The Science Behind Cold Agglutinin Disease Symptoms

What are some common symptoms of cold agglutinin disease?

In CAD, the binding of cold agglutinin antibodies to healthy red blood cells can have a few consequences. The binding of these antibodies to the red blood cells triggers the classical complement pathway starting with a protein called C1, marking them for destruction in a process known as hemolysis.

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In CAD, the binding of cold agglutinin antibodies to healthy red blood cells can have a few consequences. The binding of these antibodies to the red blood cells triggers the classical complement pathway starting with a protein called C1, marking them for destruction in a process known as hemolysis.

Hemolysis Process

Red blood cell

The binding of cold agglutinin antibodies triggers the C1 protein to also bind to the red blood cell

This marks the cell for destruction

The red blood cell is destroyed in a process known as hemolysis

Also, cold agglutinin antibodies may bind to red blood cells in small blood vessels, where the temperature is lower than body temperature, and may cause them to clump together (this is called agglutination) and can interfere with blood flow through these vessels.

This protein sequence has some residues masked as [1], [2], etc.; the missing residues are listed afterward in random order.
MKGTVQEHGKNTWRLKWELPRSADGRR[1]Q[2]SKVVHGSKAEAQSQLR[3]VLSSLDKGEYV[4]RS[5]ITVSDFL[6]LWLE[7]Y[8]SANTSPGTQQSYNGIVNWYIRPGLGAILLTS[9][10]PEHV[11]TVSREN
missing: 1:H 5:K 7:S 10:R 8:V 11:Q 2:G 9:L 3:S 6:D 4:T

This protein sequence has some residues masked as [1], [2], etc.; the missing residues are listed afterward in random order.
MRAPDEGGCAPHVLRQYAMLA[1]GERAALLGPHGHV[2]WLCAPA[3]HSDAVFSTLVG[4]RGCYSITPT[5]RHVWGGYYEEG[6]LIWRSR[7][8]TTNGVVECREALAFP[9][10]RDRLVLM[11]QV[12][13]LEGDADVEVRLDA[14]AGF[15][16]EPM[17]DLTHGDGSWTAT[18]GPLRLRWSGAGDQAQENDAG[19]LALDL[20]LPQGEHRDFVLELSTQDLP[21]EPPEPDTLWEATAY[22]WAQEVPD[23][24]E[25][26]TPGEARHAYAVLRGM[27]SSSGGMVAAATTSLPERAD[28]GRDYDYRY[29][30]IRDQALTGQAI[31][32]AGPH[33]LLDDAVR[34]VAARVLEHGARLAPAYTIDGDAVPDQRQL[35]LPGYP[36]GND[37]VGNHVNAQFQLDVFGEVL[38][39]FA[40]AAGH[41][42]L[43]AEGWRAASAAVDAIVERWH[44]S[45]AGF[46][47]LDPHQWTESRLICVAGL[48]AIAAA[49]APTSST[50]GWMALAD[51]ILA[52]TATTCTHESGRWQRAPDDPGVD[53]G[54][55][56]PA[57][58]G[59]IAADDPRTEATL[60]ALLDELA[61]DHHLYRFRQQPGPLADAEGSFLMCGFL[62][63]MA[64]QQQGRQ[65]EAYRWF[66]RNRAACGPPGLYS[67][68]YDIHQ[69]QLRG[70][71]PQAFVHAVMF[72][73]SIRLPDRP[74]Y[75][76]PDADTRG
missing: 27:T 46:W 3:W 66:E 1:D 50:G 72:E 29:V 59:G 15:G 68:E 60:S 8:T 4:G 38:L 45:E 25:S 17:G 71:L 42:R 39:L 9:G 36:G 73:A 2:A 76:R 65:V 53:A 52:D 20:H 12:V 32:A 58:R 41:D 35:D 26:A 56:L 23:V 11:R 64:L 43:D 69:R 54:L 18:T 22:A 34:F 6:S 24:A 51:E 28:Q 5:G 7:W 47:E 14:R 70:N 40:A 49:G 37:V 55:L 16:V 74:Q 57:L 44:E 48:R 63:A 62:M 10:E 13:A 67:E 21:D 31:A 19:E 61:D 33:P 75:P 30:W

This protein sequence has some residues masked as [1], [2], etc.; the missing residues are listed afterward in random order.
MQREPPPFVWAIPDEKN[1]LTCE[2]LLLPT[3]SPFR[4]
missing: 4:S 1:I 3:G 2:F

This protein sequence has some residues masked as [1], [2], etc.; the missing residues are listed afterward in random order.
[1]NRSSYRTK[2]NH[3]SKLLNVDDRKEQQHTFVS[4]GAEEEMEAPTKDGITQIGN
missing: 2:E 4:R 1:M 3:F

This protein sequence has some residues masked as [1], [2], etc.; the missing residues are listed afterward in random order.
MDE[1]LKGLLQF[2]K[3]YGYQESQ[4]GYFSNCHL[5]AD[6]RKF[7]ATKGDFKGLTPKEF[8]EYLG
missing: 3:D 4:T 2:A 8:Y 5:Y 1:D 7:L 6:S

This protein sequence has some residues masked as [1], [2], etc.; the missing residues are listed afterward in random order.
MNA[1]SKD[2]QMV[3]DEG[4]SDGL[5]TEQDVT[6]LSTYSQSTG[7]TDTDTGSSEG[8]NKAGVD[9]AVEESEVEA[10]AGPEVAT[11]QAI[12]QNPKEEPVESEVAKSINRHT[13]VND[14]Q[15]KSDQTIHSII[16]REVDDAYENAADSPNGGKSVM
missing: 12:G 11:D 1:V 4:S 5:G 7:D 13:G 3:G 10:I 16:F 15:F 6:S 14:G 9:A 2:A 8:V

Agglutinated Blood Cells, Blocked Blood Vessel

As a rare condition, there have been few studies looking at symptoms. While it’s recognized that people with CAD report a variety of symptoms, there are some common ones that can be caused by hemolysis or agglutination.

Symptoms caused by hemolysis

Hemolysis is the destruction of red blood cells. Red blood cells deliver oxygen to cells throughout your body. Anemia (low amount of red blood cells) can result when chronic hemolysis destroys more red blood cells than your body can replace. This can lead to some of the common symptoms associated with CAD like:

Symptoms Caused by Hemolysis
Fatigue icon

Fatigue

Shortness of Breath icon

Shortness of Breath

Weakness Icon

Weakness

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Another consequence of hemolysis is the contents of red blood cells spilling into the blood stream. The hemoglobin from the red blood cells break down into a pigment called bilirubin that builds up. High levels of bilirubin may be noticeable as dark urine or jaundice (yellowing of the skin and whites of the eyes).

Bilirubin and Jaundice process

Hemolysis causes hemoglobin to be released from red blood cells

Hemoglobin broken down

Symptoms caused by agglutination

When cold agglutinins bind red blood cells, the clump of cells and antibodies can slow down or potentially block the flow of blood in small blood vessels. This can be a cause of the circulatory symptoms associated with CAD and for fingers and toes turning bluish/reddish in color.

Agglutination Icon

"If I put my hands in water that was too cold, then they would start to turn colors. Or if I went outside when it was the cool time of the day and tried to do something, as I was out there longer, it got to the point when then I could start to feel my skin tightening up. And then I could notice my fingers maybe starting to turn colors."

-FRED Person living with CAD